On Saturday 11th October, friars and pilgrims descended on Capernaum for the annual blessing of first fruits. It was a day of celebration for a number of reasons: a reconstruction of the Byzantine mosaic found in the house of Peter was installed for the occasion, produced by the young mosaicists of the Mosaic Centre Jericho. The remaining intact sections of the mosaic have been faithfully reproduced, while the missing parts have been skilfully recreated.
Capernaum is the home town of apostles Peter and his brother Andrew, and of John and James, the fishermen sons of Zebedee. It’s likely that Jesus lived in Peter’s house in Capernaum at the time he cured Peter’s mother-in-law and the paralytic who was let down through the roof. Capernaum was later destroyed by an earthquake, probably during the 8th century. Following the crusades in the Holy Land, it fell into a state of abbandomnent and disappeared completely.
In the 1960s, Frs. Stanislao Loffreda and Virgilio Corbo discovered the remains of a Byzantine church adorned with mosaic pavements. The mosaic, which was very similar to the mosaics discovered in nearby Tabgha, was designed with geometric and decorative motifs, and at its centre lay a peacock, a symbol of immortality. The remains of this superb mosaic are currently being restored by the Mosaic Centre.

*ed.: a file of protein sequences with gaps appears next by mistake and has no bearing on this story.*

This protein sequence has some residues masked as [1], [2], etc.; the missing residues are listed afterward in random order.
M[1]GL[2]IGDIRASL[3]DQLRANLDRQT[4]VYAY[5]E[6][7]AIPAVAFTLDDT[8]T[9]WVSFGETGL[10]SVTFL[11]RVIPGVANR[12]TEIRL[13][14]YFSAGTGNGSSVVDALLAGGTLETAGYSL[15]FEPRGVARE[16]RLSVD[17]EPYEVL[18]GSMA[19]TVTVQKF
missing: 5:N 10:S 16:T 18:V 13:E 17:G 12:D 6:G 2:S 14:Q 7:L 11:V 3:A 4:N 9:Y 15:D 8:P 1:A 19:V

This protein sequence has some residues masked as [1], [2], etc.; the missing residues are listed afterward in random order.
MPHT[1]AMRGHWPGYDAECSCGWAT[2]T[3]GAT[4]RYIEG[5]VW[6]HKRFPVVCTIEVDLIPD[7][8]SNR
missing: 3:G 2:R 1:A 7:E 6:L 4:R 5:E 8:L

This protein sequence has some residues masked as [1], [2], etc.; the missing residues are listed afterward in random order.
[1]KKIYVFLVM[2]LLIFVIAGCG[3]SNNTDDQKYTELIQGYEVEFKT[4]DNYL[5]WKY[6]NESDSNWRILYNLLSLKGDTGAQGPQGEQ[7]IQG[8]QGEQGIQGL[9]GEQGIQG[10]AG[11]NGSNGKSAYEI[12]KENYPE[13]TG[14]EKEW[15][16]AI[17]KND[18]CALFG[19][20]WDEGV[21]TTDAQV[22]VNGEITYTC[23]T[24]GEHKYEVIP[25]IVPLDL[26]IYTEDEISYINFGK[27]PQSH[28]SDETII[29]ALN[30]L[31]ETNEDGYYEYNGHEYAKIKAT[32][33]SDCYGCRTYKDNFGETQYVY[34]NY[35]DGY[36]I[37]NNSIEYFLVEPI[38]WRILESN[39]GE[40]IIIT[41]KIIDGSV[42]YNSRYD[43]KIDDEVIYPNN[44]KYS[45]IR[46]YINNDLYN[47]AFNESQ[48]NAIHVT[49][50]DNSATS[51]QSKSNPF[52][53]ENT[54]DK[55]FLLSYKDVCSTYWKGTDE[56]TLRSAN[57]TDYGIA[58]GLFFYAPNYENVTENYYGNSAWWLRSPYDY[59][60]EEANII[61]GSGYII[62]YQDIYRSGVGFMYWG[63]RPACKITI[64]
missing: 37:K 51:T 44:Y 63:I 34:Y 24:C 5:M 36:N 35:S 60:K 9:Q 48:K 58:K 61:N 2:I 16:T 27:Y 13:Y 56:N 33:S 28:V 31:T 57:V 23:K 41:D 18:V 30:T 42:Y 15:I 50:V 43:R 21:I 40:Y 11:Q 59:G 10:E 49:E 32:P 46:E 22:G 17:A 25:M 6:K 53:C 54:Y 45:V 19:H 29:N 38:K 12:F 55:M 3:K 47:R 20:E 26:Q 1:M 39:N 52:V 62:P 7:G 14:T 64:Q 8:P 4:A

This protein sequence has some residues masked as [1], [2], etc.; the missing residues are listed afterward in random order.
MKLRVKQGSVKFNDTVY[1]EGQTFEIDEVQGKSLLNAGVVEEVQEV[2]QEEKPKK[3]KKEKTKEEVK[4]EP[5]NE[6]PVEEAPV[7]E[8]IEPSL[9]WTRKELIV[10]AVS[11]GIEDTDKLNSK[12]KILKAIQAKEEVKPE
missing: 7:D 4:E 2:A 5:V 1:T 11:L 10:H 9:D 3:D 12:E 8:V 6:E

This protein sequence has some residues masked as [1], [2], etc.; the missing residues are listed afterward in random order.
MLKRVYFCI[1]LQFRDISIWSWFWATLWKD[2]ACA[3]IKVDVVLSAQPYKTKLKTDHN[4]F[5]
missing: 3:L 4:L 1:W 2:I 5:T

The reproduction, located in the square facing the archeological area, has been hand crafted using ancient techniques; it’s the fruit of a labour which for years, continuing the legacy of Fr. Michele Piccirillo, has been in progress in Jericho and Sabastiya through the Mosaic Centre, a centre which trains young people in the art and restoration of mosaics.
Though the task was demanding and laborious, today, the final product can be seen by thousands of pilgrims who come to the charming area of Capernaum each year. It allows them to discover the amazing art of the Byzantine mosaic, and to touch one of the wonderful embodiments of the Christian presence in this land.